Thanks to the extraordinary work of the programme’s researchers, the history of this house tells much about life in Bristol, from piracy and slavery to illegal abortions, the temperance movement, the tobacco industry and the tragic impact of two world wars.

Major ports like Plymouth, Liverpool and Bristol suffered intense bombing. Just before she joined the Land Army, my mother experienced the blitz in all its ferocity – on one night in June 1940 the heart was bombed and burned out of the old city, destroying buildings that had stood for centuries, but somehow, miraculously, sparing the great St Mary Redcliffe Church.

For centuries, starting with the medieval wine trade with Bordeaux, Bristol had been an important trading centre, but it was slavery that made the fortunes of so many merchants. Edward Colston, who was born in the city in 1636, was one of the most prominent of the men who grew wealthy on the transport and sale of men, women and children from West Africa to the Caribbean and the American colonies. He was a board member and became deputy governor of the Royal African Company, overseeing the transportation into slavery of an estimated 84,000 Africans.

The first time I saw a drawing of the layout of a slave ship, I remember feeling physically sick. Slavery wasn’t invented by 17th century merchants, but just as the Nazis industrialised genocide, so the transatlantic slave trade turned the mass transport of human beings into a commodities market. Like any commodity, a slave had an insurance price – so if ballast needed to be thrown overboard, over they went, if they were sick or died, over they went. It is estimated that 19,000 men, women and children, died on the Royal African Company’s slave ships.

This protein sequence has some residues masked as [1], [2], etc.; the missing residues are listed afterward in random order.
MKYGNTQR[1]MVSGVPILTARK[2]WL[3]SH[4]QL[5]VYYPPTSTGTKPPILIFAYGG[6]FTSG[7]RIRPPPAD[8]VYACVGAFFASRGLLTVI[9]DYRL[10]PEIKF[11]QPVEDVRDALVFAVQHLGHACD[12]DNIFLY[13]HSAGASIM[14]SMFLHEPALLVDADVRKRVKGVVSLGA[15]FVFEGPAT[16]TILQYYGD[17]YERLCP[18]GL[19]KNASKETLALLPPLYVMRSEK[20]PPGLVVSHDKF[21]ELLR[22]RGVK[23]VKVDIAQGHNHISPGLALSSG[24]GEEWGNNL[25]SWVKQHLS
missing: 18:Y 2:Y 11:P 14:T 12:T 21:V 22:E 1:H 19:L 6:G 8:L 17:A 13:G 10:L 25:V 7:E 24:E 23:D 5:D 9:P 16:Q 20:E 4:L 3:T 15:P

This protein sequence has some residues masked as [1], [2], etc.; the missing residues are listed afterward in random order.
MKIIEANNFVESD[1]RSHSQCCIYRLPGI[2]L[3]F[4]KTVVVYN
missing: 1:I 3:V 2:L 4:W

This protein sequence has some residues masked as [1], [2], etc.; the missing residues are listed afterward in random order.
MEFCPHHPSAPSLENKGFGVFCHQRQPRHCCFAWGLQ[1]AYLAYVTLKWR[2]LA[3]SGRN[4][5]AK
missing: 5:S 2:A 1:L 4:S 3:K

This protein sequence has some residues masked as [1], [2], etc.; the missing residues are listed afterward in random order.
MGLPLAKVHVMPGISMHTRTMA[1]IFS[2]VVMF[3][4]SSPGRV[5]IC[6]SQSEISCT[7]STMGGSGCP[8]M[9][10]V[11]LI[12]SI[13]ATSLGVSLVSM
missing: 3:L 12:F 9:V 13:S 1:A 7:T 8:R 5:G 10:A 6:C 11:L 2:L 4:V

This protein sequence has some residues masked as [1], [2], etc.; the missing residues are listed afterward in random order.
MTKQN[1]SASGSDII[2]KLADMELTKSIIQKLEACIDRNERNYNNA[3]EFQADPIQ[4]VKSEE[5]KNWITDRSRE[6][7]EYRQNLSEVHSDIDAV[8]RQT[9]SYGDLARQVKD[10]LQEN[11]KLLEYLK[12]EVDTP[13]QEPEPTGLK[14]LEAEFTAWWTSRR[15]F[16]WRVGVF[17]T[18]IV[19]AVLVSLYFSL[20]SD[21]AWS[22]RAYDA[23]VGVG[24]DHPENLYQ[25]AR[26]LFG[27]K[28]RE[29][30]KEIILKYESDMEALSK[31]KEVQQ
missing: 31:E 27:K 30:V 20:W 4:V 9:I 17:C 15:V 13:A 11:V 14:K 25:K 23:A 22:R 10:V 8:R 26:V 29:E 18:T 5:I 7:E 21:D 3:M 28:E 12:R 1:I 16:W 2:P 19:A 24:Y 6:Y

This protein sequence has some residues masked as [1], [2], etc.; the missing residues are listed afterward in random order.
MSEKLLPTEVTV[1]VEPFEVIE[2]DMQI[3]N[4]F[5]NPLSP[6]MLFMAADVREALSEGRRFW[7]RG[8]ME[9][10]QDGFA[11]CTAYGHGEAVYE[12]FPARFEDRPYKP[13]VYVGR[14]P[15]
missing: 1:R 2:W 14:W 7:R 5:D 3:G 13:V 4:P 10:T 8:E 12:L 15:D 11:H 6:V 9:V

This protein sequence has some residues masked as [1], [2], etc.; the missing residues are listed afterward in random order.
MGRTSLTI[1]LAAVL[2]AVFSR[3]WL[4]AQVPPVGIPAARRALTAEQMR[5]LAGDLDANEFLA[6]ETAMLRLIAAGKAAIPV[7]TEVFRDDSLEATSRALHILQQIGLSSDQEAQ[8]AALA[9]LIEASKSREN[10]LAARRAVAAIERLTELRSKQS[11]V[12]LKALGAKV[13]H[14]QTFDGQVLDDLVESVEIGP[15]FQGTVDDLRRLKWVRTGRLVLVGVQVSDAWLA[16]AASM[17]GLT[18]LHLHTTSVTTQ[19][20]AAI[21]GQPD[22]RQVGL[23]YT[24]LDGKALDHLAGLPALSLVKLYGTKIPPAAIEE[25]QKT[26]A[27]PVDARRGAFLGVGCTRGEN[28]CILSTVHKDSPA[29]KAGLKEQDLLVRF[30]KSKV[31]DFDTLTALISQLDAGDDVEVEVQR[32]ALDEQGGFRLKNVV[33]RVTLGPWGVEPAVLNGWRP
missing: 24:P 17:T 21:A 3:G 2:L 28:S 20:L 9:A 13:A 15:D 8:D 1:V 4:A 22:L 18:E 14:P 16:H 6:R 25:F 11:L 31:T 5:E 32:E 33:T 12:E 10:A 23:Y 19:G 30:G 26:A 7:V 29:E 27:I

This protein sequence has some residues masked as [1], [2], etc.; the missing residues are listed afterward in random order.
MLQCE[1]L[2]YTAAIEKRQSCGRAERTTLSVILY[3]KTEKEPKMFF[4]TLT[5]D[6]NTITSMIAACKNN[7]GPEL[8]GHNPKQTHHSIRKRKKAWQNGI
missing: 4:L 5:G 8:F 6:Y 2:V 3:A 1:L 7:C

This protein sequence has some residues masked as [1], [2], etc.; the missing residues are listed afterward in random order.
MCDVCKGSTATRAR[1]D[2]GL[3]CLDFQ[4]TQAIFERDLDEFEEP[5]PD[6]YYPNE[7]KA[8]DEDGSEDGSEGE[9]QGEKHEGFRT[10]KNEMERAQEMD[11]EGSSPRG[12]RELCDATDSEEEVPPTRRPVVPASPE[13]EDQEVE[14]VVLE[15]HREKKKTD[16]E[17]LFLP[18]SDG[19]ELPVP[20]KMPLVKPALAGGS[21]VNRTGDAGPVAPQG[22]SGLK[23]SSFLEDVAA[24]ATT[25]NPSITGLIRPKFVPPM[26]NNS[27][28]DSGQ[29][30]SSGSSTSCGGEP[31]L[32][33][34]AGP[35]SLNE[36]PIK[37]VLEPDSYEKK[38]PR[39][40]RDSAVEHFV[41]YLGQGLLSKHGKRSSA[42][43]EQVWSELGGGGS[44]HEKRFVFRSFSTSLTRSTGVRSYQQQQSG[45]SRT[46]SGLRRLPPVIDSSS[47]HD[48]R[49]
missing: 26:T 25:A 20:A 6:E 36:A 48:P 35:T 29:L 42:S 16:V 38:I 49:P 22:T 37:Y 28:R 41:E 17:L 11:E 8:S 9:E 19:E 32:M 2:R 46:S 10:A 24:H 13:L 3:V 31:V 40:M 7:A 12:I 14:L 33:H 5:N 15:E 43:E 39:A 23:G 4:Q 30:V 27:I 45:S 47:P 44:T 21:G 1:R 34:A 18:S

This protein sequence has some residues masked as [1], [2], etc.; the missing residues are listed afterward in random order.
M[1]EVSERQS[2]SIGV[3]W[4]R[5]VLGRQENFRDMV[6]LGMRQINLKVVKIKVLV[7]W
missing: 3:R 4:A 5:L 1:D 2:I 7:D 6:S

The sad thing for Bristol, a beautiful, colourful, vibrant city bursting with creativity, is that it is deeply divided with social, economic, health and employment inequalities, which the city council has failed to resolve. The council has also failed to resolve the issue of the Colston monument that stood in Colston Street until Sunday 7th June 2020. The statue, erected in 1895, recognises his gifts to the city, including schools, almshouses and improvements to churches and the cathedral, but makes no mention of the source of his wealth.

The failure to confront Bristol’s past role in slavery has led to repeated unsuccessful requests by members of the city’s large black community and others for the statue to be removed or for a plaque to be erected to put Colston in context. If there was a museum that told the history of slavery, and if the various groups and academics had been able to agree a wording for the Colston monument, the history would be better understood and the messy scenes of the statue being pulled from its plinth and rolled to the harbour might have been avoided.

Bristol’s artistic scene is one of its great unifying features. Perhaps the most powerful healing will come from the imagination and energy of Tom Morris at Bristol Old Vic, working with local writers, poets, musicians, historians, academics, actors and ordinary citizens across the myriad ethnic groups that make up Bristol’s half-million population. That would create a better memorial than any statue.

Fanny Charles